volume-based variables obtained from PET-1 and PET-2
and the textural variables of PET-1 and those that showed
significant differences in the PET-2. TE, LRE, LRHGE,
GLNU, RLNU, and HOM showed direct relations with
MTV. On the contrary SE, RPC, ENT (entropy), CON
(contrast), and DIS showed inverse relations with MTV
(Figs. 1, 2). We found a more significant relation between
textural variables obtained from PET-2 and the TLG value
with direct and inverse associations (Figs. 3, 4; Table 3).
With regard to the parallel analysis, dividing the lesions
into two groups attending to the MTV (group I:
MTV B10 cm3 and group II: MTV [10 cm3), significant
relations were found between textural variables with MTV
and TLG. Table 4 summarizes the most significant
associations in PET-1 MTV. For MTV obtained in PET-2, a
less number of significant and strong relations were found:
group I [PET-2 SE, r = -0.82 (p \ 0.0001), PET-2
GLNU, r = 0.88, (p \ 0.0001)] and group II [PET-2
GLNU, r = 0.80, (p \ 0.0001)].
Figure 5 represents gray-level distribution of voxels for
Assessment of tumor textures, using quantitative features,
has attracted much attention in the medical imaging
research community. However, its use in clinical practice is
not still widespread, probably due to the lack of
standardized and validated methods [
PET reports the metabolic tumor cells’ behavior and
thus has interesting properties for imaging inference. It has
been shown that FDG tumor uptake is not only related to an
increased metabolic rate, but also to hypoxia,
aggressiveness, and cell proliferation [
Many ways to quantify tumor’s heterogeneity are
]. The most used ones are the histogram-based
features and the STMs. Histogram-based features rely on
the global computation of tumor heterogeneity taking into
account only the SUV values and not the spatial relations
between voxels within the tumor. Since we were interested
in retaining the spatial information, we used only STMs in
this work to characterize the spatial heterogeneity.
Dual time point 18F-FDG PET/CT has been previously
used to assess the variations of SUV-based parameters
12, 13, 20, 21
]. However, to our knowledge, this is the first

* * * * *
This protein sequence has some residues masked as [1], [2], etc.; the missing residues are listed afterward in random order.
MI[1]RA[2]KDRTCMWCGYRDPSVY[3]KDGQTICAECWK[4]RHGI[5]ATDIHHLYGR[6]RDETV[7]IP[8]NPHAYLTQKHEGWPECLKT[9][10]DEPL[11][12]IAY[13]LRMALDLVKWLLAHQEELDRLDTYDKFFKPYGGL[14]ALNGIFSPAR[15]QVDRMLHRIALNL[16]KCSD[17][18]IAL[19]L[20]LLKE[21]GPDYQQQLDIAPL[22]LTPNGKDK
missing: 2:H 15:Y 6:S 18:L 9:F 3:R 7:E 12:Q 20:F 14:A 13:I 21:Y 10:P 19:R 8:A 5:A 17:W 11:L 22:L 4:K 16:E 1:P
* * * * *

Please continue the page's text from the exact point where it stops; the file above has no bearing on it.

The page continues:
work assessing the differences between textural features in
a dual time point acquisition. We observed that several
textural variables quantifying tumor heterogeneity showed
significant increases in the delayed PET as compared to the
standard PET acquisition. Mena et al. , using dual time
point 18F-FDG PET/CT in patients with pancreatic
adenocarcinoma, reported changes greater than 10% of the
tumor heterogeneity index in 40.8% of tumors at delayed
imaging, when gradient segmentation method was used.
However, stable metabolic intratumoral heterogeneity
values were seen between early and delayed PET when
using threshold segmentation method.
Textural features did not show high correlation with
SUVmax, SUVpeak, and SUVmean. This means that an
isolated semiquantitative measure, as SUV, does not
provide a prediction of the total tumor metabolical
distribution. Thus, small areas of homogeneous uptake can have
high or low SUVmax, whereas both larger homogeneous or
heterogeneous lesions can exhibit a wide range of
On the other hand, some of the textural parameters
studied showed correlation with MTV and TLG. This is
easy to explain, since tumor volume is important when
computing textural features. For instance, larger tumors
may have larger connected regions and provide larger
values of the RLM-based variables.
In the present work, textural variables showed direct and
inverse relations with MTV, with independence of the
segmented tumor volume. The different meaning and
robustness of each textural variable with regard to
heterogeneity information could explain our results. We also
found a more significant relation of textural variables
obtained from PET-2 with the TLG values. This may be
related to the high dependence of some textural variables
on the gray-level intensity and the close relation of TLG
with tumor metabolism.
The previous works have reported that intratumor
heterogeneity increases as tumors grow [
14, 23, 25
may be due to the fact that larger tumors have more potential
to be composed by several different types of tissues and
regions with variable uptake. Smaller tumors may also have
heterogeneity at the cellular and tissue levels, but it may be
blurred in PET images due to the limited spatial resolution.
Several authors have addressed the tumor volume
confounding effect, finding that the correlation between
textural features with MTV tends to decrease with
increasing volumes. Thus, volume and heterogeneity might
offer a complementary information [